It may seem like a small detail, but the floor of the shower room is stepped to prevent water from getting out. This kind of attention to detail is quite close to Japanese quality.
When I saw it on Agoda, it looked like a spacey living room, but when I actually went there, it was small because the lobby and living room were integrated. It seemed to be quite crowded when I checked out. There is a counter on the left side of the room, so I tinkered with my computer there. There is also a power supply.
Breakfast looks pretty fancy, but it’s actually just toast, so enjoy the look. The liquid on the right side of the table in the second photo is not mixed juice, but pancake base, so don’t accidentally drink it in a cup like I did (laughs).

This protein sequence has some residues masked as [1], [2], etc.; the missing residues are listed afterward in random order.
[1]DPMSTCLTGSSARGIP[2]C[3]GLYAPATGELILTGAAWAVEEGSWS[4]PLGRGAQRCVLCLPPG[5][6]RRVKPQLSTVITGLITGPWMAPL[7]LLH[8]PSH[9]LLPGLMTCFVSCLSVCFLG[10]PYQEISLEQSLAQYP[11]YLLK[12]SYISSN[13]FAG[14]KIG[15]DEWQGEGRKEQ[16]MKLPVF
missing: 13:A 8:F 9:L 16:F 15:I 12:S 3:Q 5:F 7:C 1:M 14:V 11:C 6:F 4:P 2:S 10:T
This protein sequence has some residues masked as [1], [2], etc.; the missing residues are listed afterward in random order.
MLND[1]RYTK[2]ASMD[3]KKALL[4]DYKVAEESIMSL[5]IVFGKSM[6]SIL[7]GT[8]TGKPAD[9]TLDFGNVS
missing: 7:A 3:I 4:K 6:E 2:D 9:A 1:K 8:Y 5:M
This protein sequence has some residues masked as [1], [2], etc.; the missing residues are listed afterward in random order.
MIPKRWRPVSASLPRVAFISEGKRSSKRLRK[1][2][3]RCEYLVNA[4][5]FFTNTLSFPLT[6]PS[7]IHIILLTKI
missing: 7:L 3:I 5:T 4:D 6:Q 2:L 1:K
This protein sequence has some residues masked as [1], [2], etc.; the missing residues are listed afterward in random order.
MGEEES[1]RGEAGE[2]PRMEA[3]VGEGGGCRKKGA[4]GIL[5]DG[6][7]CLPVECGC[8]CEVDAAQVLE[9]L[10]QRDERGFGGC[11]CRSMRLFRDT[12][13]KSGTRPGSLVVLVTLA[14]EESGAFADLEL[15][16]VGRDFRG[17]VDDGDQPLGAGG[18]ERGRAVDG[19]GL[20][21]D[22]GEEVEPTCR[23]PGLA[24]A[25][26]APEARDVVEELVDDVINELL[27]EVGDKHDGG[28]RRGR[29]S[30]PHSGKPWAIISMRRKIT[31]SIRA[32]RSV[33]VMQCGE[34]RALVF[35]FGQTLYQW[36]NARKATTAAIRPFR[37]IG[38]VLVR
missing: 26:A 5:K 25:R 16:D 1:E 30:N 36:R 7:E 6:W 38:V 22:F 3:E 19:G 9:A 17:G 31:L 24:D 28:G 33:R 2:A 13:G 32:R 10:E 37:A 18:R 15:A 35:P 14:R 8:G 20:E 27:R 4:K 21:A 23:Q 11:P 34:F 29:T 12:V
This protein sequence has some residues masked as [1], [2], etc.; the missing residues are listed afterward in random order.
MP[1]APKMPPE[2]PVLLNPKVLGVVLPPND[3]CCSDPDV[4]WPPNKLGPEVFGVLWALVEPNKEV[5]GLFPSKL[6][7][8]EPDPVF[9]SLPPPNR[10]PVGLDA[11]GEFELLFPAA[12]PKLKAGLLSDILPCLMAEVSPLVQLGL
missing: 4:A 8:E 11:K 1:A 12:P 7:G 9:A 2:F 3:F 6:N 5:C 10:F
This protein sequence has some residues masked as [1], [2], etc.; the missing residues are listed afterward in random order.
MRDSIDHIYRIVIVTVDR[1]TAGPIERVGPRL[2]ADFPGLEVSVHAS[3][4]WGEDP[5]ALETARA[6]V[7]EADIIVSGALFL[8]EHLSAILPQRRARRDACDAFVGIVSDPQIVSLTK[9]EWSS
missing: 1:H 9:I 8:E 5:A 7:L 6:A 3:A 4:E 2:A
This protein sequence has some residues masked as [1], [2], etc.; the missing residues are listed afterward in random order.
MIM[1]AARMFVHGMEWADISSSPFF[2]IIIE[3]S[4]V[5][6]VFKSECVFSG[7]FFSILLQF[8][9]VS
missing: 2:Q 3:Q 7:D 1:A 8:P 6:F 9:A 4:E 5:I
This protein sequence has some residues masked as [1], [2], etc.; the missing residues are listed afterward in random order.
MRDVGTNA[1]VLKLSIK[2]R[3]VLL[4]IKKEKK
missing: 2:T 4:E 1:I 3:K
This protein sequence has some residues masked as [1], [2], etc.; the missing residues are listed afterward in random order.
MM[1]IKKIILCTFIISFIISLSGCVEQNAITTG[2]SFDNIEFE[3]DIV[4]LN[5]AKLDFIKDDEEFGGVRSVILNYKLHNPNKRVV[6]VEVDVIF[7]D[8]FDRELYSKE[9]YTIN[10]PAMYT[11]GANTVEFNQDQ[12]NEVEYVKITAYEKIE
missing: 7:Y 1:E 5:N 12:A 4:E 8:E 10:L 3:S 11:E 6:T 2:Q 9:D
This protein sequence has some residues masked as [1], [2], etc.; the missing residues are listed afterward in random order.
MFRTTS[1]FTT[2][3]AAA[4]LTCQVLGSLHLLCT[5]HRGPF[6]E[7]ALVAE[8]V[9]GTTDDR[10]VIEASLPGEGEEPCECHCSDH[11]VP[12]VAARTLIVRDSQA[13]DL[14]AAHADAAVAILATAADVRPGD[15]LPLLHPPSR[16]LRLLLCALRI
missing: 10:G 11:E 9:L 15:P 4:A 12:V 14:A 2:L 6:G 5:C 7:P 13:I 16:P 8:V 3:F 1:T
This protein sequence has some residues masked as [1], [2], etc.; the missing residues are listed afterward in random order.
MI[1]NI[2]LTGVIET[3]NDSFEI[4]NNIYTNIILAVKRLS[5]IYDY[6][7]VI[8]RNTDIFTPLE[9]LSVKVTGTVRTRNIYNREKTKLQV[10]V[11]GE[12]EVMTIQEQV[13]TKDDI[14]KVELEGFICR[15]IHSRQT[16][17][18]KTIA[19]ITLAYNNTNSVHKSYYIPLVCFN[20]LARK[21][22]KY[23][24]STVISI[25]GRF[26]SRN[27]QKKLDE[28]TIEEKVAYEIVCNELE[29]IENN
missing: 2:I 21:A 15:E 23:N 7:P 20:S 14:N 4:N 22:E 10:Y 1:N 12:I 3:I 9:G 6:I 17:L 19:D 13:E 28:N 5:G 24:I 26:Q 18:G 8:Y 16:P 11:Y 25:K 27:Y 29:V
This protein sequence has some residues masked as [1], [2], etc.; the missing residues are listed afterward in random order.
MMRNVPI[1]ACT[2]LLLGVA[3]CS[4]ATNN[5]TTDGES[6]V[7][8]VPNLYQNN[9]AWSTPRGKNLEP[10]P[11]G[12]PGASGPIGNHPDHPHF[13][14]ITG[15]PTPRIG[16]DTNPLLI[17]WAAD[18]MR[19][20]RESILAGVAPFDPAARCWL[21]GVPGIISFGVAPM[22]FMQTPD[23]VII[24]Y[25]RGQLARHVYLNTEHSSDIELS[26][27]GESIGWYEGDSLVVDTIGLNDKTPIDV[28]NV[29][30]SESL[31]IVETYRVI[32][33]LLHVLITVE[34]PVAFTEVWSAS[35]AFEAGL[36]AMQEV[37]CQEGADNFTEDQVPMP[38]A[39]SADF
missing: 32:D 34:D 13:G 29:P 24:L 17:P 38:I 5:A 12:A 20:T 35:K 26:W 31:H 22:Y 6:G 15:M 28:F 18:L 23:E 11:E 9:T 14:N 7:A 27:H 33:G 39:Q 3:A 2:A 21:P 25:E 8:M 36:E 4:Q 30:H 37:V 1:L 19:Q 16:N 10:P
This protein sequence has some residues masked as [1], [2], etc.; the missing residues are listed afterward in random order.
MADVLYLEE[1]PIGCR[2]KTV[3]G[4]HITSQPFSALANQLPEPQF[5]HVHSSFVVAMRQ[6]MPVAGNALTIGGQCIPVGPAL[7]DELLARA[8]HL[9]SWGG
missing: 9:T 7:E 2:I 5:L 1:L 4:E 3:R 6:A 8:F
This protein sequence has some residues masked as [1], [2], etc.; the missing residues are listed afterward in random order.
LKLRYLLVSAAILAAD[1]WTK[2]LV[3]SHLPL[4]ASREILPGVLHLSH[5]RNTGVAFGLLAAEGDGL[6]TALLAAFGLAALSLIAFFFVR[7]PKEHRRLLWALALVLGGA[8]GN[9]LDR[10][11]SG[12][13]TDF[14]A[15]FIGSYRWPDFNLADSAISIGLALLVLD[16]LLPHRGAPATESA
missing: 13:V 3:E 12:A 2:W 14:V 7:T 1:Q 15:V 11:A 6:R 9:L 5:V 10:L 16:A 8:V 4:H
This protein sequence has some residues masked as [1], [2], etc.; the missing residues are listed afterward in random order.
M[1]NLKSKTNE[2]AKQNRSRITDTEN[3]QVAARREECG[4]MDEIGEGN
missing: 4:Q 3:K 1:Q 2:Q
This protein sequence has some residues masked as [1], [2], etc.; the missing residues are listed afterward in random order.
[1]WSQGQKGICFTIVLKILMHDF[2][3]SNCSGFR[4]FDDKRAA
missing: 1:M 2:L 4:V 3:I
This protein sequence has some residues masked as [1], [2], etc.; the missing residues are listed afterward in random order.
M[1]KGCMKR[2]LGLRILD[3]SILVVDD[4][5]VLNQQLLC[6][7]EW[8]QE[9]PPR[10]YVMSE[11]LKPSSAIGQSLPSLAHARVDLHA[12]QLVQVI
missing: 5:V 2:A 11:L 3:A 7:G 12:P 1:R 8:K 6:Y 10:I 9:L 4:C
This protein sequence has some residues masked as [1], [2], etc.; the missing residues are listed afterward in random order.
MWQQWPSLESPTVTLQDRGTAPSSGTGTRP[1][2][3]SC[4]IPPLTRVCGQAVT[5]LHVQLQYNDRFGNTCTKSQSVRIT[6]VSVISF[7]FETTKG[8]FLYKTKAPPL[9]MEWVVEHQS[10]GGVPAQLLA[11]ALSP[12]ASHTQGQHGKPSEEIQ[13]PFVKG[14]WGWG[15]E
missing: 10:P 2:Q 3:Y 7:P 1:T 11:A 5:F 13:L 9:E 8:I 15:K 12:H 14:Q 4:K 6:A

How to get to Stay Thapae Hostel
To get to Stay Thapae Hostel, go from the Old City to Chiang Mai Station via Thapae Road. The photo shows Wat Maha Wang.
If you go further from Wat Maha Wang toward Chiang Mai Station, you will see the place in the photo on your left.
If you look to your right, you will see a supermarket called Tops Dairy, and the brown building down the alley next to it is the Stay Thapae Hostel.
By the way, Tops Daily here has a power supply, so you can work on your computer for a long time.
The front wall of the hostel has quite a bit of graffiti on it, but when I say artistic, I mean artistic.
The entrance can be a little confusing. There is an ashtray next to the entrance for smoking.
The keys to the entrance and rooms are managed by cards. There is also a key box embedded in the entrance in case something goes wrong. This type of key box is not seen overseas, so it was probably made in Japan!